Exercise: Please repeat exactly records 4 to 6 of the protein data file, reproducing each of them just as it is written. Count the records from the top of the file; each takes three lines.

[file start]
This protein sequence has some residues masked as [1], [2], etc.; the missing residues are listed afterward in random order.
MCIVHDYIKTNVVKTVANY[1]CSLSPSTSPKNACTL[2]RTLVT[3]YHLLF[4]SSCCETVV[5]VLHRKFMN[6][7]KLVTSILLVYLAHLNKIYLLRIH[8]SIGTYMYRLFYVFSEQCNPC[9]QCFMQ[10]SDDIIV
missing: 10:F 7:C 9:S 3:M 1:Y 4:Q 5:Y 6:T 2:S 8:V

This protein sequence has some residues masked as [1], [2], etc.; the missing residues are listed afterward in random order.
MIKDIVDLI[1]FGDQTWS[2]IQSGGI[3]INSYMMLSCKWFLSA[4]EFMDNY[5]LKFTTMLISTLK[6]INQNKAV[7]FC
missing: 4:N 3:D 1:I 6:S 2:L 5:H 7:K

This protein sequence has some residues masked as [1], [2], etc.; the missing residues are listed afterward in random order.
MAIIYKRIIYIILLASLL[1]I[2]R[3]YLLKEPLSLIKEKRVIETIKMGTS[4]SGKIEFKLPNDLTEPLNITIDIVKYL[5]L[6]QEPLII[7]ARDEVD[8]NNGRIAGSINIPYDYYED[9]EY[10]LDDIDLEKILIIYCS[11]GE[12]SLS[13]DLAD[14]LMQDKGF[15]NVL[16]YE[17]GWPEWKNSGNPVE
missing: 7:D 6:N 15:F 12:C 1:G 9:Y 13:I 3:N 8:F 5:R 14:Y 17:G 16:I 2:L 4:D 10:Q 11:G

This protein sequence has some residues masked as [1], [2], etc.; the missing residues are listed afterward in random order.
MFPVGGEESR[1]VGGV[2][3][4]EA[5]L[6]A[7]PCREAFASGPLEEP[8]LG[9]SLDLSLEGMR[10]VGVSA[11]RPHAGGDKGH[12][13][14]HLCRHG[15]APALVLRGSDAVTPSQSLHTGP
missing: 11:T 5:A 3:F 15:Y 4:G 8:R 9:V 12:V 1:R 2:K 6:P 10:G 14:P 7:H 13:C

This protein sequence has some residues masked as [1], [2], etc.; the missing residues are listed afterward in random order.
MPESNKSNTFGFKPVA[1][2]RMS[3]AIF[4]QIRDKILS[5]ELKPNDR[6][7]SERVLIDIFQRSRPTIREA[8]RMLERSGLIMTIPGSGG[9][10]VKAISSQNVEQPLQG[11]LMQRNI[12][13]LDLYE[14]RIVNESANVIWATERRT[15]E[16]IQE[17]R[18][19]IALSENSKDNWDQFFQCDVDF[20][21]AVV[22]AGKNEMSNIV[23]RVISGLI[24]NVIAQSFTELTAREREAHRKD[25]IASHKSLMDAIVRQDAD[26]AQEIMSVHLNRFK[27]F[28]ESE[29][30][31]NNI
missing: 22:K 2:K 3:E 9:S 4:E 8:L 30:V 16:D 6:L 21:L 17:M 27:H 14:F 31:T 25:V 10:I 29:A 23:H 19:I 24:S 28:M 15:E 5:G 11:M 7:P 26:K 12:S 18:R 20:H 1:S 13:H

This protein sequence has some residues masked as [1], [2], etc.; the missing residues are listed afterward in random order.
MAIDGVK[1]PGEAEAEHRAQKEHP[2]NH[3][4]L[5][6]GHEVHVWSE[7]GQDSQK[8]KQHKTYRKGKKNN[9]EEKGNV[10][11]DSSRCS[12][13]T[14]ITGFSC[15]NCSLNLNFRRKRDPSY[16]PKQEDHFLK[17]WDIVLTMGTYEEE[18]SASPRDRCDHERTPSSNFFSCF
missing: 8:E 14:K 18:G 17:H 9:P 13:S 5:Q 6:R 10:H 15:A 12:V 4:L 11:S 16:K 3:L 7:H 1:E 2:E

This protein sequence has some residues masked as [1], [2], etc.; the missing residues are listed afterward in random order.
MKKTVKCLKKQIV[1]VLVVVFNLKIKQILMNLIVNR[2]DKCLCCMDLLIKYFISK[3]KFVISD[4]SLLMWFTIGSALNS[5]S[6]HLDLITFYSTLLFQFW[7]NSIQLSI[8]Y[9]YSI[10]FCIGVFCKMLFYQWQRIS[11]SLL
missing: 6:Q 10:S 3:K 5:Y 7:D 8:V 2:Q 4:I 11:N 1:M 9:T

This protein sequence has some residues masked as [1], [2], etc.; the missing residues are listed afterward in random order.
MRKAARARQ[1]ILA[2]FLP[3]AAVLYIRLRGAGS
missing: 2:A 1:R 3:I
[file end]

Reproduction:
This protein sequence has some residues masked as [1], [2], etc.; the missing residues are listed afterward in random order.
MFPVGGEESR[1]VGGV[2][3][4]EA[5]L[6]A[7]PCREAFASGPLEEP[8]LG[9]SLDLSLEGMR[10]VGVSA[11]RPHAGGDKGH[12][13][14]HLCRHG[15]APALVLRGSDAVTPSQSLHTGP
missing: 11:T 5:A 3:F 15:Y 4:G 8:R 9:V 12:V 1:R 2:K 6:P 10:G 14:P 7:H 13:C

This protein sequence has some residues masked as [1], [2], etc.; the missing residues are listed afterward in random order.
MPESNKSNTFGFKPVA[1][2]RMS[3]AIF[4]QIRDKILS[5]ELKPNDR[6][7]SERVLIDIFQRSRPTIREA[8]RMLERSGLIMTIPGSGG[9][10]VKAISSQNVEQPLQG[11]LMQRNI[12][13]LDLYE[14]RIVNESANVIWATERRT[15]E[16]IQE[17]R[18][19]IALSENSKDNWDQFFQCDVDF[20][21]AVV[22]AGKNEMSNIV[23]RVISGLI[24]NVIAQSFTELTAREREAHRKD[25]IASHKSLMDAIVRQDAD[26]AQEIMSVHLNRFK[27]F[28]ESE[29][30][31]NNI
missing: 22:K 2:K 3:E 9:S 4:E 8:L 30:V 16:D 6:L 21:L 17:M 27:H 14:F 31:T 25:V 10:I 29:A 23:H 19:I 24:S 28:M 15:E 5:G 11:M 7:P 26:K 12:S 18:R 20:H 1:S 13:H

This protein sequence has some residues masked as [1], [2], etc.; the missing residues are listed afterward in random order.
MAIDGVK[1]PGEAEAEHRAQKEHP[2]NH[3][4]L[5][6]GHEVHVWSE[7]GQDSQK[8]KQHKTYRKGKKNN[9]EEKGNV[10][11]DSSRCS[12][13]T[14]ITGFSC[15]NCSLNLNFRRKRDPSY[16]PKQEDHFLK[17]WDIVLTMGTYEEE[18]SASPRDRCDHERTPSSNFFSCF
missing: 8:E 14:K 18:G 17:H 9:P 13:S 5:Q 6:R 10:H 15:A 12:V 4:L 11:S 16:K 3:L 7:H 1:E 2:E